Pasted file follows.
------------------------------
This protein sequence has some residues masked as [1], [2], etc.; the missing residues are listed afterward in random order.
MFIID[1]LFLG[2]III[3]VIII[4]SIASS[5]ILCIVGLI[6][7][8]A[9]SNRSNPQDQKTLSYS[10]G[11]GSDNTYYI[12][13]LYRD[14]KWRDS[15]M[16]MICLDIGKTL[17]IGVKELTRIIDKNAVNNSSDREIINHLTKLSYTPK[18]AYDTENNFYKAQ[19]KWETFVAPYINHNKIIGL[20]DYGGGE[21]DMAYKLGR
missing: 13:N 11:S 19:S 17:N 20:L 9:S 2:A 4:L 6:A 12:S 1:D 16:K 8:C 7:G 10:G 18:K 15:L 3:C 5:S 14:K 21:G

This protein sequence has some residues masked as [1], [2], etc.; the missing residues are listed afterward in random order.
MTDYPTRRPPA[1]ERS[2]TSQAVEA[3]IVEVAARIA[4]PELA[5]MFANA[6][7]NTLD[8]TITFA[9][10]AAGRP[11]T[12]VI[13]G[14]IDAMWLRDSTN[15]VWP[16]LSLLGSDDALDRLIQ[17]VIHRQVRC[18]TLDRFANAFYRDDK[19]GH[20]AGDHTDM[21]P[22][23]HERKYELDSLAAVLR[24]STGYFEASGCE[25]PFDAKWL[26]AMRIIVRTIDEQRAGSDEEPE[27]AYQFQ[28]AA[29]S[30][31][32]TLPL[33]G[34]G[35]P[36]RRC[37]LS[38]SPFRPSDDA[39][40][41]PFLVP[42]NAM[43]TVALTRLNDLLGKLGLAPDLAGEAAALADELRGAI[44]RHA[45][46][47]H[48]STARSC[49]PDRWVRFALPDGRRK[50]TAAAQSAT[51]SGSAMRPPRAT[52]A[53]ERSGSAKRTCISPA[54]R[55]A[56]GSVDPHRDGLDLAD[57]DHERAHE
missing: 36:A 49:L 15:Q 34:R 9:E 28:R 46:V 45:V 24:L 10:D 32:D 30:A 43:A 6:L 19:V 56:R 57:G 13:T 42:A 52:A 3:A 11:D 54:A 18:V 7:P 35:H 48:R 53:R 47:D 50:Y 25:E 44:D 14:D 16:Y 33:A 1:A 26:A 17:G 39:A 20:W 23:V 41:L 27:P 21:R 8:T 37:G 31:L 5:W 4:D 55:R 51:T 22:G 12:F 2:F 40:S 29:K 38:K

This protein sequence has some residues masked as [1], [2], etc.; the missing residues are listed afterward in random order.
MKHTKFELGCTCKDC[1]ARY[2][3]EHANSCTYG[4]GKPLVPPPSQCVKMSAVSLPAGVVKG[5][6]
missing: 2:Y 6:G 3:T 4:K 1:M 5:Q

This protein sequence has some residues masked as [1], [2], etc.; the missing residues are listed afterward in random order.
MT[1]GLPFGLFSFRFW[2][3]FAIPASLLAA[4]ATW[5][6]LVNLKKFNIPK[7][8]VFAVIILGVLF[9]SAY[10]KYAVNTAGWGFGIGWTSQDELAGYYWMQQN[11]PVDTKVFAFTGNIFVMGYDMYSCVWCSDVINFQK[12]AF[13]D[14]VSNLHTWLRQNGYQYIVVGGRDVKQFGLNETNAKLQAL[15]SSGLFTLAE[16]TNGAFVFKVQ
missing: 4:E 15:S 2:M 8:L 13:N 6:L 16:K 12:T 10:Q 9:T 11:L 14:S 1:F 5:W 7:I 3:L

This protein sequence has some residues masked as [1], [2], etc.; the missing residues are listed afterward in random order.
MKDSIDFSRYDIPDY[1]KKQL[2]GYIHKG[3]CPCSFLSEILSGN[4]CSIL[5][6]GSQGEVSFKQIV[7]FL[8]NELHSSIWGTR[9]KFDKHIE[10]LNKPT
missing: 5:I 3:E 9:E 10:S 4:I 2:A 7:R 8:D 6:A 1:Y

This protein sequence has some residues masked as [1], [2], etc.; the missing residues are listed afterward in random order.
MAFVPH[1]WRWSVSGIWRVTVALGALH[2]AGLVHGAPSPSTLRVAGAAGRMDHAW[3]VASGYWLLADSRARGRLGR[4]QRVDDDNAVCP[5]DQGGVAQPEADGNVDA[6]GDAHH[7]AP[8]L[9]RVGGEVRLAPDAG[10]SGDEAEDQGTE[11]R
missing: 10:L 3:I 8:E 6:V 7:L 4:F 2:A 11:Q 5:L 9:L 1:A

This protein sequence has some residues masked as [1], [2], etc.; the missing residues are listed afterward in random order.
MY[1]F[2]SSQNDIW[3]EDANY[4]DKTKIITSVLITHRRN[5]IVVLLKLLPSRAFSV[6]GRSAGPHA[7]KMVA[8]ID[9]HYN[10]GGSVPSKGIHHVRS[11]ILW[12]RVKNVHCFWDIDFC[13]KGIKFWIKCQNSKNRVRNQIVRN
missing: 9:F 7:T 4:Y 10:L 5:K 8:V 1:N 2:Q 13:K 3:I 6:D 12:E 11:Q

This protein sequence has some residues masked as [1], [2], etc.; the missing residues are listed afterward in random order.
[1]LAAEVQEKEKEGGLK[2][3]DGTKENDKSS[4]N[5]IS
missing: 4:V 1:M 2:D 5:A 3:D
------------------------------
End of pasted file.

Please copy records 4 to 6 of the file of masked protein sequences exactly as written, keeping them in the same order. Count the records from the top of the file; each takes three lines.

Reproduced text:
This protein sequence has some residues masked as [1], [2], etc.; the missing residues are listed afterward in random order.
MT[1]GLPFGLFSFRFW[2][3]FAIPASLLAA[4]ATW[5][6]LVNLKKFNIPK[7][8]VFAVIILGVLF[9]SAY[10]KYAVNTAGWGFGIGWTSQDELAGYYWMQQN[11]PVDTKVFAFTGNIFVMGYDMYSCVWCSDVINFQK[12]AF[13]D[14]VSNLHTWLRQNGYQYIVVGGRDVKQFGLNETNAKLQAL[15]SSGLFTLAE[16]TNGAFVFKVQ
missing: 4:E 15:S 2:M 8:L 13:N 6:L 16:K 12:T 10:Q 9:T 11:L 14:S 1:F 5:W 7:I 3:L

This protein sequence has some residues masked as [1], [2], etc.; the missing residues are listed afterward in random order.
MKDSIDFSRYDIPDY[1]KKQL[2]GYIHKG[3]CPCSFLSEILSGN[4]CSIL[5][6]GSQGEVSFKQIV[7]FL[8]NELHSSIWGTR[9]KFDKHIE[10]LNKPT
missing: 5:I 3:E 9:E 10:S 4:I 2:A 7:R 8:D 6:A 1:Y

This protein sequence has some residues masked as [1], [2], etc.; the missing residues are listed afterward in random order.
MAFVPH[1]WRWSVSGIWRVTVALGALH[2]AGLVHGAPSPSTLRVAGAAGRMDHAW[3]VASGYWLLADSRARGRLGR[4]QRVDDDNAVCP[5]DQGGVAQPEADGNVDA[6]GDAHH[7]AP[8]L[9]RVGGEVRLAPDAG[10]SGDEAEDQGTE[11]R
missing: 10:L 3:I 8:E 6:V 7:L 4:F 2:A 11:Q 5:L 9:L 1:A